Ruby LanguageMessage Passing

Introduction

In Object Oriented Design, objects receive messages and reply to them. In Ruby, sending a message is calling a method and result of that method is the reply.

In Ruby message passing is dynamic. When a message arrives rather than knowing exactly how to reply to it Ruby uses a predefined set of rules to find a method that can reply to it. We can use these rules to interrupt and reply to the message, send it to another object or modify it among other actions.

Each time an object receives a message Ruby checks:

  1. If this object has a singleton class and it can reply to this message.
  2. Looks up this object's class then class' ancestors chain.
  3. One by one checks if a method is available on this ancestor and moves up the chain.

Message Passing Through Inheritance Chain

class Example
  def example_method
    :example
  end

  def subexample_method
    :example
  end

  def not_missed_method
    :example
  end

  def method_missing name
    return :example if name == :missing_example_method
    return :example if name == :missing_subexample_method
    return :subexample if name == :not_missed_method
    super
  end
end

class SubExample < Example
  def subexample_method
    :subexample
  end

  def method_missing name
    return :subexample if name == :missing_subexample_method
    return :subexample if name == :not_missed_method
    super
  end
end

s = Subexample.new

To find a suitable method for SubExample#subexample_method Ruby first looks at ancestors chain of SubExample

SubExample.ancestors # => [SubExample, Example, Object, Kernel, BasicObject]

It starts from SubExample. If we send subexample_method message Ruby chooses the one available one SubExample and ignores Example#subexample_method.

s.subexample_method # => :subexample

After SubExample it checks Example. If we send example_method Ruby checks if SubExample can reply to it or not and since it can't Ruby goes up the chain and looks into Example.

s.example_method # => :example

After Ruby checks all defined methods then it runs method_missing to see if it can reply or not. If we send missing_subexample_method Ruby won't be able to find a defined method on SubExample so it moves up to Example. It can't find a defined method on Example or any other class higher in chain either. Ruby starts over and runs method_missing. method_missing of SubExample can reply to missing_subexample_method.

s.missing_subexample_method # => :subexample

However if a method is defined Ruby uses defined version even if it is higher in the chain. For example if we send not_missed_method even though method_missing of SubExample can reply to it Ruby walks up on SubExample because it doesn't have a defined method with that name and looks into Example which has one.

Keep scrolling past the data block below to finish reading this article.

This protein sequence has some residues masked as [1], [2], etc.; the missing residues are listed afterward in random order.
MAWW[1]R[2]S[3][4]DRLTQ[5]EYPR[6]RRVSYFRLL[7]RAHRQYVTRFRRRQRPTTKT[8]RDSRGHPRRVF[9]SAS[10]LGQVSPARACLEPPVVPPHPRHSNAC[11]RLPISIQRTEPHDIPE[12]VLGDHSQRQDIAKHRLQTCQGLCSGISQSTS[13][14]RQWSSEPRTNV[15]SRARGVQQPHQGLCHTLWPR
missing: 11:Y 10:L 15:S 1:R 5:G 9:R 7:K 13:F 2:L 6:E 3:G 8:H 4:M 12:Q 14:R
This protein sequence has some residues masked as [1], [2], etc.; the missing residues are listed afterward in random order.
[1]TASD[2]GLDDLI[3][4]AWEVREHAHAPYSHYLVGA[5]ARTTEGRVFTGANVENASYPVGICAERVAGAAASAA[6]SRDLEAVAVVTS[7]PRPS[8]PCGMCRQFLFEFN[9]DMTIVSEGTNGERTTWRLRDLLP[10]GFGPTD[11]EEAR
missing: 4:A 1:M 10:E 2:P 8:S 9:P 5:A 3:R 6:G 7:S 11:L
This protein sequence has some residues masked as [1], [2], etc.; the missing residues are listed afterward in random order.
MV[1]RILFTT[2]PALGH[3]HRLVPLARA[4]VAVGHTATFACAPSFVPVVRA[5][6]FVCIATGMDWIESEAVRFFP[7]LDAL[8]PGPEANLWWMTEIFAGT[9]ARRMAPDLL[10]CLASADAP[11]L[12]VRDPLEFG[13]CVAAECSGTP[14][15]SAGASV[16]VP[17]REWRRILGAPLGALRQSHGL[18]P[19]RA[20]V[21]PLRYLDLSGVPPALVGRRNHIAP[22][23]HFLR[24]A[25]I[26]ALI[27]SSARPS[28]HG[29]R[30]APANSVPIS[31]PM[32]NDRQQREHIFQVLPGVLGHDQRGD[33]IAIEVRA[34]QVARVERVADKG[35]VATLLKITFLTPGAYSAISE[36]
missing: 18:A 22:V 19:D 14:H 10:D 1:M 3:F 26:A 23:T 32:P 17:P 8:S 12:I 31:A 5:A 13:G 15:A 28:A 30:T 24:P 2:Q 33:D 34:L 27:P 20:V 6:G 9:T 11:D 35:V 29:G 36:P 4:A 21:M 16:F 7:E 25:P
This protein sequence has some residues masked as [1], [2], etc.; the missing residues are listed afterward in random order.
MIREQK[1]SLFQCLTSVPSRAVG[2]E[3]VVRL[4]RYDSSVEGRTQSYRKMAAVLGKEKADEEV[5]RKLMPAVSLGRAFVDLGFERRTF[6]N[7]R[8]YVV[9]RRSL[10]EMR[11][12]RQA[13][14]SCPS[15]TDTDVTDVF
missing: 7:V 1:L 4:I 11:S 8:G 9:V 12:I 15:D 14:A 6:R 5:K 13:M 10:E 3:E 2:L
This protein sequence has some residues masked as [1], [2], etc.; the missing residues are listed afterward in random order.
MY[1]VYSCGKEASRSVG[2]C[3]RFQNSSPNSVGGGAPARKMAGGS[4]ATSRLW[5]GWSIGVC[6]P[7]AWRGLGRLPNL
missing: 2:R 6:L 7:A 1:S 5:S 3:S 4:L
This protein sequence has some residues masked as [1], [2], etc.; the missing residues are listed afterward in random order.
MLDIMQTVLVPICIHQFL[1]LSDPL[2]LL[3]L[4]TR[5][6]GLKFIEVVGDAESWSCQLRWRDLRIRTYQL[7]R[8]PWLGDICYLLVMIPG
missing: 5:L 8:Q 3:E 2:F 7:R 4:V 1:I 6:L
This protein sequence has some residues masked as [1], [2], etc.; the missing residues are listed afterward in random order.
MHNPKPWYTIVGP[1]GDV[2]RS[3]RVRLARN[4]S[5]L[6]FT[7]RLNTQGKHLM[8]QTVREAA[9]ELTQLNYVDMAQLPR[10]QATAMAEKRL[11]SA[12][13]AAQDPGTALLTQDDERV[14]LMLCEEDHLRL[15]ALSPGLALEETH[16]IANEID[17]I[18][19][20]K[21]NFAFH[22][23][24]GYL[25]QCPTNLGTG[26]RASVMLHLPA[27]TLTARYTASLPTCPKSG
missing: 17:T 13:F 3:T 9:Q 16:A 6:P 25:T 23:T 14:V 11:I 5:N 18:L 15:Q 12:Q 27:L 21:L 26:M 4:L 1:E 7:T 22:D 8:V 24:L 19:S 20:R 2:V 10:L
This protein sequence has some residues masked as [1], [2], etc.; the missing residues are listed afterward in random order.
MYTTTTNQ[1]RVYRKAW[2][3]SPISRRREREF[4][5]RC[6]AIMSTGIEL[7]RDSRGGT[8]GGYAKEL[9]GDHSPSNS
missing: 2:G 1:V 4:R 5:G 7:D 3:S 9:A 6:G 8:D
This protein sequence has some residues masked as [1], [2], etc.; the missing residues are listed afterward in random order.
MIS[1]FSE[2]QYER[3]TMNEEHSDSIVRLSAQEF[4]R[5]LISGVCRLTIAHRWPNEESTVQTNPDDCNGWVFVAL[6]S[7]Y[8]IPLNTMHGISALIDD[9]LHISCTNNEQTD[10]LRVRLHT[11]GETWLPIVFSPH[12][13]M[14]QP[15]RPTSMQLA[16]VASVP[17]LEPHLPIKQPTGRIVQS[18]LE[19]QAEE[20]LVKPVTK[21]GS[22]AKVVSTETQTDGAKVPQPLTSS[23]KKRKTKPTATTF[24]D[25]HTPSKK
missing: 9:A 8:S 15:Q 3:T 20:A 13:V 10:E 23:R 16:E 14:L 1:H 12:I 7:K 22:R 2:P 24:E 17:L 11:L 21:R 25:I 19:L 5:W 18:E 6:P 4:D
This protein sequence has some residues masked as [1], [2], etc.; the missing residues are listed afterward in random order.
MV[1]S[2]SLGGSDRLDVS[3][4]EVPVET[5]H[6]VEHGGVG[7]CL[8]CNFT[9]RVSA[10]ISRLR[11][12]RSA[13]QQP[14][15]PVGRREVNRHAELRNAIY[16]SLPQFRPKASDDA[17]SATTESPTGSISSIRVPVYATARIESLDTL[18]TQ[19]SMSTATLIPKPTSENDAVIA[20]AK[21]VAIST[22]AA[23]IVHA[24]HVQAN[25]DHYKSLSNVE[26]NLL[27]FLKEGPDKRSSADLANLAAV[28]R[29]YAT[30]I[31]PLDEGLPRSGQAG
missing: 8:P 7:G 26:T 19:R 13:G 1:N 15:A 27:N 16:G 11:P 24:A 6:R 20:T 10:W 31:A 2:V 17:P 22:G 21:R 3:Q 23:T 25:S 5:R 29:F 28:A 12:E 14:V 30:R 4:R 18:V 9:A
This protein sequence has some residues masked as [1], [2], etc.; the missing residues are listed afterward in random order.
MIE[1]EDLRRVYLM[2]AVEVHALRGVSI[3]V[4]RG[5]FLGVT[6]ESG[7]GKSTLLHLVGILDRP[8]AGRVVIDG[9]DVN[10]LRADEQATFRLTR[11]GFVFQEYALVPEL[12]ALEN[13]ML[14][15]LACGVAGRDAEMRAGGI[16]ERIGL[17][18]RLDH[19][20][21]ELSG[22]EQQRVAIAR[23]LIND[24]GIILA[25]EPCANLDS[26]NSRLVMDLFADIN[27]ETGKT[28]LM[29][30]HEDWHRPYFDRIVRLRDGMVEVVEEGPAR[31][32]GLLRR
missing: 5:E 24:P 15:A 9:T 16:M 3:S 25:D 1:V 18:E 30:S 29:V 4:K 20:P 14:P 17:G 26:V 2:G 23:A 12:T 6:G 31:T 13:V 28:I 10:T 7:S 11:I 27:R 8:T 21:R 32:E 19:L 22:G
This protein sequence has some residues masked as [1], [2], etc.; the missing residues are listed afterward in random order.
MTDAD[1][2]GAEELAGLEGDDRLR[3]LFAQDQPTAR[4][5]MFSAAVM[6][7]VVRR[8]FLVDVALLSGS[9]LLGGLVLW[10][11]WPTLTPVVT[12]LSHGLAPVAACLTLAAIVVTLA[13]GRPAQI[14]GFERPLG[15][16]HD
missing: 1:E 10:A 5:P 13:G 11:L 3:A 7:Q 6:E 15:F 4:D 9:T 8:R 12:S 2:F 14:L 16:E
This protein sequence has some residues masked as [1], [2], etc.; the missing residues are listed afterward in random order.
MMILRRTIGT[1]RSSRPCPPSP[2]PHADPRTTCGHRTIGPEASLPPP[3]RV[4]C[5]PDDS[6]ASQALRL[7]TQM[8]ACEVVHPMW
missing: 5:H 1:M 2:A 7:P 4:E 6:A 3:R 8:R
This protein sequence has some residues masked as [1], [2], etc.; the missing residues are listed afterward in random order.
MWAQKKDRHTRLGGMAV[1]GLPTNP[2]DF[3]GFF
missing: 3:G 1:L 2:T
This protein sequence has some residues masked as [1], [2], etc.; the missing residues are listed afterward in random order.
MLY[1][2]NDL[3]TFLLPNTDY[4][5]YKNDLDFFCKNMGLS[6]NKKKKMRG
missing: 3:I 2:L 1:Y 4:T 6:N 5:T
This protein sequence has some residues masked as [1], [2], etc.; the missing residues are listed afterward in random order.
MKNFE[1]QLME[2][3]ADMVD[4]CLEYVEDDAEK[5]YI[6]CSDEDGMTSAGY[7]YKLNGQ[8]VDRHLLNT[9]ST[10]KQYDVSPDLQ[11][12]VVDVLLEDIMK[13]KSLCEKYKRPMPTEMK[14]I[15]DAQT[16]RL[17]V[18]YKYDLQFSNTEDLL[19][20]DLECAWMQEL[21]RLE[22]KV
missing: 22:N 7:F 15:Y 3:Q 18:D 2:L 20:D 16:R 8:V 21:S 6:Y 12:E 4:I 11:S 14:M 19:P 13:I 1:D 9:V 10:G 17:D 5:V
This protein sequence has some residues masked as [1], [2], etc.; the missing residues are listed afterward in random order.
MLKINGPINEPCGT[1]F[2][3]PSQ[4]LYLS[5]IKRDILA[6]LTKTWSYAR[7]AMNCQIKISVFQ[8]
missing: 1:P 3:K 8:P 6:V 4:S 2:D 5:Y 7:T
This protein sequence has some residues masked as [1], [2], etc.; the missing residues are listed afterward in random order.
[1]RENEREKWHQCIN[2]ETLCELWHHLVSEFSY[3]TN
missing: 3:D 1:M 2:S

s.not_missed_method # => :example

Message Passing Through Module Composition

Ruby moves up on ancestors chain of an object. This chain can contain both modules and classes. Same rules about moving up the chain apply to modules as well.

class Example
end

module Prepended
  def initialize *args
    return super :default if args.empty?
    super
  end
end

module FirstIncluded
  def foo
    :first
  end
end

module SecondIncluded
  def foo
    :second
  end
end

class SubExample < Example
  prepend Prepended
  include FirstIncluded
  include SecondIncluded

  def initialize data = :subexample
    puts data
  end
end

SubExample.ancestors # => [Prepended, SubExample, SecondIncluded, FirstIncluded, Example, Object, Kernel, BasicObject]

s = SubExample.new # => :default
s.foo # => :second

Interrupting Messages

There are two ways to interrupt messages.

  • Use method_missing to interrupt any non defined message.
  • Define a method in middle of a chain to intercept the message

After interrupting messages, it is possible to:

  • Reply to them.
  • Send them somewhere else.
  • Modify the message or its result.

Interrupting via method_missing and replying to message:

class Example
  def foo
    @foo
  end

  def method_missing name, data
    return super unless name.to_s =~ /=$/
    name = name.to_s.sub(/=$/, "")
    instance_variable_set "@#{name}", data
  end
end

e = Example.new

e.foo = :foo
e.foo # => :foo

Intercepting message and modifying it:

class Example
  def initialize title, body
  end
end

class SubExample < Example
end

Now let's imagine our data is "title:body" and we have to split them before calling Example. We can define initialize on SubExample.

class SubExample < Example
  def initialize raw_data
    processed_data = raw_data.split ":"

    super processed_data[0], processed_data[1]
  end
end

Intercepting message and sending it to another object:

class ObscureLogicProcessor
  def process data
    :ok
  end
end

class NormalLogicProcessor
  def process data
    :not_ok
  end
end

class WrapperProcessor < NormalLogicProcessor
  def process data
    return ObscureLogicProcessor.new.process data if data.obscure?

    super
  end
end